How Much Social Security Can You Make Before Taxes?

Mark Elliot: Welcome back to the Retirement Income Show with Troy Sharpe, the CEO, and founder of Oak Harvest Financial Group. I’m Mark Eliot, we’ll talk about a lot of things as we always do every week on this program. Of course, we have questions or concerns that we touch or that Troy does not touch on about where you are on your road to retirement. Call the team, they’re here to help at (800)-822-6434.

There is no cost, there is no obligation, there is no pressure whatsoever. The team is here to help if they can. They don’t know until you reach out. (800)-822-6434. Of course, you can always check out the website, great website, OakHarvestfinancialgroup.com, OakHarvestfinancialgroup.com. Of course, we’re talking the Youtube channel right now. You can always search for Troy Sharpe at Oak Harvest, and there’s over 200 videos on there.
You talked about a couple already but I know you wanted to get into the Social Security video and with inflation going the way it was, we’re the highest increase in I don’t even know how long for Social Security recipient’s history of 5.9%. Inflation is not slowing down. I’m 62, should I look for my Social Security to be even growing more, with more bumps in my Social Security cap?

Troy Sharpe: The downside there yes we did have a huge Social Security increase but Medicare premium jumped about 15%. [laughs]

Mark: You know that was the crazy part of that, Troy. We talked about it last fall when they put that in, the 5.9% bump for Social Security recipients for 2022. The guess was your premium for Medicare part B is going to be from $148.50, it’s going to go up probably to $158.50. Well, it went over $170. It was a bigger jump even than expected.

Troy: Yes, this is healthcare, and I don’t want to go down this rabbit hole because I want to talk about what I intended to talk about. I guess what I wanted just to get across, in general, is there is so much about retirement spending, expenses, costs, inflation, taxes that the average person who is entering retirement or a few years away from retirement or hasn’t been retired for very long simply don’t understand. You don’t know what you don’t know until you go through it.

Look, I’m 41 years old but I feel like I’ve lived through my 60s, my 70s, and my 80s thousands and thousands and thousands of times because we’ve helped people go through their 60s and 70s and 80s and seen these things happen, proactively planned and learned a lot along the way. There’s certain things you just don’t know until you go through them or you have a client go through them.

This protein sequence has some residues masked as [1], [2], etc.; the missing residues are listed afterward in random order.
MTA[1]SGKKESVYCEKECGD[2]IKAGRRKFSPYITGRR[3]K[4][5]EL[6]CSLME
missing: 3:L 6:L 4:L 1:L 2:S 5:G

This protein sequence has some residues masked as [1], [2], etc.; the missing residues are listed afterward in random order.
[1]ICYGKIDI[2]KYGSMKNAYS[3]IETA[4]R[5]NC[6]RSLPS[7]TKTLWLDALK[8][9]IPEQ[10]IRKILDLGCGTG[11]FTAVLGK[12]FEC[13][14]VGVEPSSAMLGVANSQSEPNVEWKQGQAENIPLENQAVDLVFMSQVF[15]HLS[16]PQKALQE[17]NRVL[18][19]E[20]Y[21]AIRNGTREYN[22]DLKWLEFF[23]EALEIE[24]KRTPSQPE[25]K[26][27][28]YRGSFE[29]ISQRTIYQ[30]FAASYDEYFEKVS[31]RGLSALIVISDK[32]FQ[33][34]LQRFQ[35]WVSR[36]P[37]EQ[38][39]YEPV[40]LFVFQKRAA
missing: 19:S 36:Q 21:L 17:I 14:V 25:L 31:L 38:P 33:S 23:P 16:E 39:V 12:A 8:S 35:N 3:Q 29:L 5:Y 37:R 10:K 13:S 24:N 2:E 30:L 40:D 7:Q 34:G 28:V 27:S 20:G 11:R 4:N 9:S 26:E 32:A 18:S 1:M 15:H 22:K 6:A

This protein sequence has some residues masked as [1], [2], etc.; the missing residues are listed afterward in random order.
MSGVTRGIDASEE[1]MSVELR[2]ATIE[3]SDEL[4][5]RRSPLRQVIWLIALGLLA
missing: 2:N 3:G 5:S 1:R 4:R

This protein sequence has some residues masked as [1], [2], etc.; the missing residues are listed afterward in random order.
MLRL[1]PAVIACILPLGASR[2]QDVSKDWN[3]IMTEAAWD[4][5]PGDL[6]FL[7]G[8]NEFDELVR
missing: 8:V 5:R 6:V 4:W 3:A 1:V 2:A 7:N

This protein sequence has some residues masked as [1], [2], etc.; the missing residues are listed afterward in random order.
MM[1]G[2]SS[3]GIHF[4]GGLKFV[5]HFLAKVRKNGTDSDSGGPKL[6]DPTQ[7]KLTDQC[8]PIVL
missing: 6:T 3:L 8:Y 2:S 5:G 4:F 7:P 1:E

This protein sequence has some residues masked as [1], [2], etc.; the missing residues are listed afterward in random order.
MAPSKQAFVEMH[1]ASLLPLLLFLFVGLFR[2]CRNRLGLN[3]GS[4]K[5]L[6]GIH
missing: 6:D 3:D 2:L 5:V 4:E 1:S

Our job is to proactively help you at 50, at 55, at 60, 62, 65 to position you and your family to where these minefields that are waiting for you down the road don’t simply blow up and cause you tremendous increases to tax or loss of income or whatever it may be. Yes, it’s not just the Medicare part B and part D premiums but the out-of-pocket stuff, the co-pays, deductibles, prescriptions.

We have to bake this into a retirement income plan. We also have to bake it into a tax plan. We don’t always have to convert all of your retirement account because right now a certain level depending on your age of medical expenses with copays, deductibles, prescriptions above and beyond 7.5% or 10% of your adjusted gross income are deductible expenses. Essentially, we can later in life take out the IRA 100% tax-free if we’re earmarking those dollars for medical expenses. It just depends how unhealthy you are, or how healthy you are? What your other expenses are?

These are simple conversations that we’ll have throughout the planning process. Planning is dynamic, it’s fluid, it’s not just, “Here you go, here is your plan, see you never again.” It’s an ongoing. We meet with clients typically twice a year for planning. Four times a year is usually there’s not much that can change quarter to quarter. We can have conversations and some of our advisors do have conversations for their clients quarterly but the truth is markets don’t change that much in a quarter and your financial plan isn’t going to change that much.

Typically, twice a year is the right number for some people who don’t have that level of complexity or they’re pretty much in coast mode, once a year can be fine. Either way or no matter your situation, the planning component is something that’s fluid. It’s changing, it’s adjusting not just based on your circumstances but legislative, and policy changes and economic shifts.